Quotas in the NYPD still exist for arrests and summonses in violation of a 2010 state ban on the practice, current on-the-job officers tell the I-Team, despite Police Commissioner Bill Bratton's repeated insistence that there are no quotas.
Bratton has said that the police department responds to conditions in communities to reduce crime. But Julio Diaz, New York chapter president of the Latino Officers Association, said, "I can tell you I’m a police officer, and there are quotas in the NYPD."
The 10 officers who spoke to the I-Team are plaintiffs, along with two other officers, in a federal class-action lawsuit that claims the NYPD is continuing to pursue illegal quotas and is punishing officers who don’t meet numerical goals.
They spoke together for the first time in an exclusive interview with the I-Team last week, deciding to share their stories after the lead plaintiff in the lawsuit, Edwin Raymond, spoke to the I-Team last month.
The officers work in predominantly minority neighborhoods and they say the pressure from supervisors to "get numbers" is intense.
"They’ll tell you to your face: blacks, Hispanics, from 14 to 21, they must get stopped,” said NYPD officer Pedro Serrano.
He added, "We’re the predators. They’re the prey. The worst thing you can have is a police officer that needs an arrest for the month. There’s no discretion."
Officer Derick Waller told the I-Team, "At the end of the month, these officers who don’t have that arrest or those few summonses, they’re pressured to find something. You might not see anything but you go hunting, like bounty hunting for an arrest, locking up some old guy, some homeless guy, finding someone who’s spitting on the sidewalk, and you bring them in."
Officer Adhyl Polanco added, "The problem is, when you go hunting, when you put any type of numbers on a police officer to perform, we are going to go for the most vulnerable. Of course, we’re going to go for the LGBT community, we’re going to the black community, we’re going to those that have no vote, that have no power.”
Raymond, the lead plaintiff in the lawsuit, said, "This is something coming from the top that trickles its way down, and that’s why we’re here."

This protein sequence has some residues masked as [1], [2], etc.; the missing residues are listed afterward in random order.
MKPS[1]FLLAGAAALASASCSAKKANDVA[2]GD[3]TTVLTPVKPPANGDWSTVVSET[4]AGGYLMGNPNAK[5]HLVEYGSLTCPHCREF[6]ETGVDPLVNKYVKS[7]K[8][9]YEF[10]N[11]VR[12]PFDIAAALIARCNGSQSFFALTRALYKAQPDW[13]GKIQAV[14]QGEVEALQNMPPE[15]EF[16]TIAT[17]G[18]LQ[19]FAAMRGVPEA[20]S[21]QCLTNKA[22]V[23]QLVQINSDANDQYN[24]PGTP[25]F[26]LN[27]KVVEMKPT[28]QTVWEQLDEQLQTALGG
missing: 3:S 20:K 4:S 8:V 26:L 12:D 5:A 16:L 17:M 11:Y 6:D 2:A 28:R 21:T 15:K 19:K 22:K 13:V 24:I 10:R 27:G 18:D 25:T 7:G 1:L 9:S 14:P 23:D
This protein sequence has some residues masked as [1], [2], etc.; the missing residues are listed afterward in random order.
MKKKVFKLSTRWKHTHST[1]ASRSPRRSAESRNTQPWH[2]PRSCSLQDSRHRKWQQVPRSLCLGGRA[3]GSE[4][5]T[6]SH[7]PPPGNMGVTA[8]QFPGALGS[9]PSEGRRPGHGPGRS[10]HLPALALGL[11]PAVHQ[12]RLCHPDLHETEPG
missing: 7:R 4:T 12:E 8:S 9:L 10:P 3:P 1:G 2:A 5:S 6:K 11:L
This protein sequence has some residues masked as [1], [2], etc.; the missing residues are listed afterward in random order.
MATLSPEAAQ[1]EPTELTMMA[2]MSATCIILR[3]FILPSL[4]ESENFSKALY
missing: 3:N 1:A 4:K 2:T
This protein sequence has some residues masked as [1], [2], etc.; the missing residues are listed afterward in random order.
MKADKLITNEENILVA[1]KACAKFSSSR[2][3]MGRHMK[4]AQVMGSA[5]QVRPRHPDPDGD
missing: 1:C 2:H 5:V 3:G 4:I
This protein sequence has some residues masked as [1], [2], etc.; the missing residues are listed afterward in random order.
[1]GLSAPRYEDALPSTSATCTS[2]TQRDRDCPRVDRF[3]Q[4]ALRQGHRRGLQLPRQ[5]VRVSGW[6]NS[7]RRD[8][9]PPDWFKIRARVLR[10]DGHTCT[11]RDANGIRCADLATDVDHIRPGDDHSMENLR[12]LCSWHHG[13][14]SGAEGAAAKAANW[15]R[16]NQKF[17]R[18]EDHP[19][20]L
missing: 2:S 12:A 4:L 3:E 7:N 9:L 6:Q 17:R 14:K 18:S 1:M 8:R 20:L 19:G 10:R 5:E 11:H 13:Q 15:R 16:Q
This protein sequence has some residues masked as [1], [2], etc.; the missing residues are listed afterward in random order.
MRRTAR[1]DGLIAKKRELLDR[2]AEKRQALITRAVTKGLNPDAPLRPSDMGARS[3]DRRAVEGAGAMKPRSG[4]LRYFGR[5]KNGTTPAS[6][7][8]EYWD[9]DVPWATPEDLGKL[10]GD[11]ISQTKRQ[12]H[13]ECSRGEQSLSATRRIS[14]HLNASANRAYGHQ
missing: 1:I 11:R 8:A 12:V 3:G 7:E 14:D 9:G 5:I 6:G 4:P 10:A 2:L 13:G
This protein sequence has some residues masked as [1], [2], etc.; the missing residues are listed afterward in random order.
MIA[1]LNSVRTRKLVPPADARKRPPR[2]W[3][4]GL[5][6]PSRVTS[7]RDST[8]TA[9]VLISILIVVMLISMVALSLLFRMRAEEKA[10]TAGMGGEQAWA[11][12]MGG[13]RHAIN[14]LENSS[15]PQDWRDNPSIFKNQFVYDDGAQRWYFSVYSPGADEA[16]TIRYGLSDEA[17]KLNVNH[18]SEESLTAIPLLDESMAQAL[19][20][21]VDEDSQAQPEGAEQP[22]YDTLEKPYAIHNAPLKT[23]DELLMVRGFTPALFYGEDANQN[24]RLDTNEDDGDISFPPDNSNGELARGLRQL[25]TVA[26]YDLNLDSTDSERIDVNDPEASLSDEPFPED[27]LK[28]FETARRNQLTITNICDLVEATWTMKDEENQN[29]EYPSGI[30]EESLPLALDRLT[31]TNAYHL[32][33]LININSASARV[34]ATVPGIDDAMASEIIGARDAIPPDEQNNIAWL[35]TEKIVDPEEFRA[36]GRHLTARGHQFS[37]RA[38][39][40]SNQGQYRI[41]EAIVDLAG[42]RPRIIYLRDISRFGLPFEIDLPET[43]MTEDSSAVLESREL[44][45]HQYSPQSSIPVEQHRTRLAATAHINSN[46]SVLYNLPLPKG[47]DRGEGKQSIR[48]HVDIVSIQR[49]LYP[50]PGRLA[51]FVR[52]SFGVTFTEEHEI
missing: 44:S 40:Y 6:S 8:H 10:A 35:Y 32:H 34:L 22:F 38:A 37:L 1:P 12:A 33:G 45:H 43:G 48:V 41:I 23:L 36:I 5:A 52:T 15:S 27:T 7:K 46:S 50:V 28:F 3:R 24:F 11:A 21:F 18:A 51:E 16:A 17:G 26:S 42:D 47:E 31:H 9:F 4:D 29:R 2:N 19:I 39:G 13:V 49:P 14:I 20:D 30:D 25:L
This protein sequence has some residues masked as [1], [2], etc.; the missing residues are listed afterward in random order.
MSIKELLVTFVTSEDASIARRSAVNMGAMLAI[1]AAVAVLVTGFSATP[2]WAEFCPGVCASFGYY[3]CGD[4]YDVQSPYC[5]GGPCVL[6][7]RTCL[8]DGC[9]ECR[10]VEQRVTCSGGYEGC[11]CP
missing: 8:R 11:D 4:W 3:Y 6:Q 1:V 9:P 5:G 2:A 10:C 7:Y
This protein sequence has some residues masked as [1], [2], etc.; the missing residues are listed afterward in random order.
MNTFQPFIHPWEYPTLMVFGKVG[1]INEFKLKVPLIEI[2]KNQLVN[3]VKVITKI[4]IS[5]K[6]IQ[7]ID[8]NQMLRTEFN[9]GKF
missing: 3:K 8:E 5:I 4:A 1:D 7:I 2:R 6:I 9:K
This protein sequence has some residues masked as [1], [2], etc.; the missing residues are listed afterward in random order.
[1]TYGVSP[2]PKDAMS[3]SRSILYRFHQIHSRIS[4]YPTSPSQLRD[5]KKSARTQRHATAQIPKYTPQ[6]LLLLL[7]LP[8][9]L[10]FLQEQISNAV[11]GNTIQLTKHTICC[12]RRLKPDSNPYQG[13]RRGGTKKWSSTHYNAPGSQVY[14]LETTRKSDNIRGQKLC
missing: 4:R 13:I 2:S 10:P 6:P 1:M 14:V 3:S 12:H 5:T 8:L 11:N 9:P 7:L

In an interview last month, Raymond told the I-Team he has been secretly recording NYPD supervisors for two years in an effort to prove alleged quotas and retaliation against cops who don’t rack up numbers.
Bratton responded to Raymond’s claims with an expletive, calling them bulls---.
Bratton insists its policies are focused on the quality of arrests and summonses, not the quantity. In a statement, the NYPD added, "There are no numerical quotas in the NYPD. However, we expect our members to do their jobs. Just like any other organization, there are performance standards through which employees are evaluated. Our officers and supervisors are evaluated according to how effectively and appropriately they address the conditions within their area of responsibility."
The officers’ attorney, Chukwuenmeka Nwokoro, claimed he can prove quotas exist under the Bratton administration "with testimony, recordings, documents."
The officers claimed they have been retaliated against for refusing to meet quotas.
"Because you’re not punishing people, you’re being punished, you know," Officer Felicia Whitely said. "And it doesn’t make for a great environment because they want you to harass people."
The officers said they believe minority cops are being punished more severely than white officers for failing to meet numbers.
The city has asked a federal judge to dismiss portions of the federal lawsuit, claiming the officers haven’t begun to prove a case for either quotas or racial discrimination. A decision could come at any time.
Watch the full interview with the NYPD officers above.